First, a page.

The Highly Adaptive Lasso 🤠📿
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Latest commit 338c881 Oct 17, 2018


Travis-CI Build Status AppVeyor Build Status Coverage Status Project Status: WIP – Initial development is in progress, but there has not yet been a stable, usable release suitable for the public. License: GPL v3

Fast and scalable estimation procedure for the Highly Adaptive LASSO

Authors: Jeremy Coyle and Nima Hejazi

What’s hal9001?

hal9001 is an R package providing an implementation of the scalable Highly Adaptive LASSO (HAL), a nonparametric regression estimator that applies L1-regularized regression (i.e., the LASSO) to a design matrix composed of indicator functions corresponding to a set of covariates and interactions thereof. Recent theoretical results show that HAL is endowed with several important properties that make it optimally suited for the purpose of estimating highly complex functions, including for inference in problem settings where causal parameters are estimated via data-adaptive techniques (i.e., machine learning), as is the case with Targeted Minimum Loss-Based Estimation (TMLE). While it is certainly possible to implement HAL purely in R, the computationally intensive nature of the algorithm suggests that writing core routines in C++ (and making these available in R via the Rcpp framework) ought to provide significant efficiency gains. hal9001 is just such an implementation.

For detailed discussions of the Highly Adaptive LASSO estimator, the interested reader might consider consulting Benkeser and van der Laan (2016), van der Laan (2017a), and van der Laan (2017b).


You can install the development version of hal9001 from GitHub via devtools with

devtools::install_github("tlverse/hal9001", build_vignettes = FALSE)


If you encounter any bugs or have any specific feature requests, please file an issue.


This minimal example shows how to use hal9001 to obtain predictions based on the Highly Adaptive LASSO. For details on the properties of the estimator, the interested reader is referred to Benkeser and van der Laan (2016) and van der Laan (2017a).

# load the hal9001 package
#> Loading required package: Rcpp
#> hal9001 v0.2.0: The Scalable Highly Adaptive Lasso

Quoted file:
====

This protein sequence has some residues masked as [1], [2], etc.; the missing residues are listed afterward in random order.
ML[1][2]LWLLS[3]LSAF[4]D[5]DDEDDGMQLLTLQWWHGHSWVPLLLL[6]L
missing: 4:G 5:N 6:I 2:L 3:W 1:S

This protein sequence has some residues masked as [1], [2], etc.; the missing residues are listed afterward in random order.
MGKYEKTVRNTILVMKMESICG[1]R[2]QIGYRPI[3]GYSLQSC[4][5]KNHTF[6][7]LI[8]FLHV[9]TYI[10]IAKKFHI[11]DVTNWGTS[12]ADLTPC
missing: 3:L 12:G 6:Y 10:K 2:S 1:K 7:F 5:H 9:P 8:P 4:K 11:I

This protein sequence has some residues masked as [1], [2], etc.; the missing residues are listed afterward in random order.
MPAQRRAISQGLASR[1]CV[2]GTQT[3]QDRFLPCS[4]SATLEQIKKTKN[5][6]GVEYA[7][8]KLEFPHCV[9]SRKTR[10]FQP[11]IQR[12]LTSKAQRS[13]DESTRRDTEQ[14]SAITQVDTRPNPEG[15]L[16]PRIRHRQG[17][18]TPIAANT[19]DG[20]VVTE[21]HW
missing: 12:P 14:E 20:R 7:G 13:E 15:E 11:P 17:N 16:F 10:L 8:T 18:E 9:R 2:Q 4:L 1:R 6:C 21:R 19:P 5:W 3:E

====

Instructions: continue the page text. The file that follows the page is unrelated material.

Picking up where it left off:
# simulate data
n = 100
p = 3
x <- xmat <- matrix(rnorm(n * p), n, p)
y <- x[, 1] * sin(x[, 2]) + rnorm(n, mean = 0, sd = 0.2)

# fit the HAL regression
hal_fit <- fit_hal(X = x, Y = y)
#> [1] "Look Dave, I can see you're really upset about this. I honestly think you ought to sit down calmly, take a stress pill, and think things over."
#>                   user.self sys.self elapsed user.child sys.child
#> design_matrix         0.002    0.000   0.003          0         0
#> remove_duplicates     0.004    0.000   0.004          0         0
#> lasso                 0.249    0.007   0.255          0         0
#> total                 0.255    0.007   0.262          0         0

# training sample prediction
preds <- predict(hal_fit, new_data = x)
mean(hal_mse <- (preds - y)^2)
#> [1] 0.009266171


hal9001 is the primary implementation of the Highly Adaptive LASSO, an nonparametric function estimation procedure with numerous optimality properties. While contributions are very welcome, we ask that interested contributors consult our contribution guidelines prior to submitting a pull request.


After using the hal9001 R package, please cite the following:

      author = {Coyle, Jeremy R and Hejazi, Nima S},
      title = {{hal9001}: The Scalable {Highly Adaptive LASSO}},
      year  = {2018},
      howpublished = {\url{}},
      url = {},
      doi = {DOI_TBD}


© 2017-2018 Jeremy R. Coyle & Nima S. Hejazi

The contents of this repository are distributed under the GPL-3 license. See file LICENSE for details.


Benkeser, David, and Mark J van der Laan. 2016. “The Highly Adaptive Lasso Estimator.” In 2016 IEEE International Conference on Data Science and Advanced Analytics (DSAA). IEEE.

van der Laan, Mark J. 2017a. “A Generally Efficient Targeted Minimum Loss Based Estimator Based on the Highly Adaptive Lasso.” The International Journal of Biostatistics. De Gruyter.

———. 2017b. “Finite Sample Inference for Targeted Learning.” ArXiv E-Prints.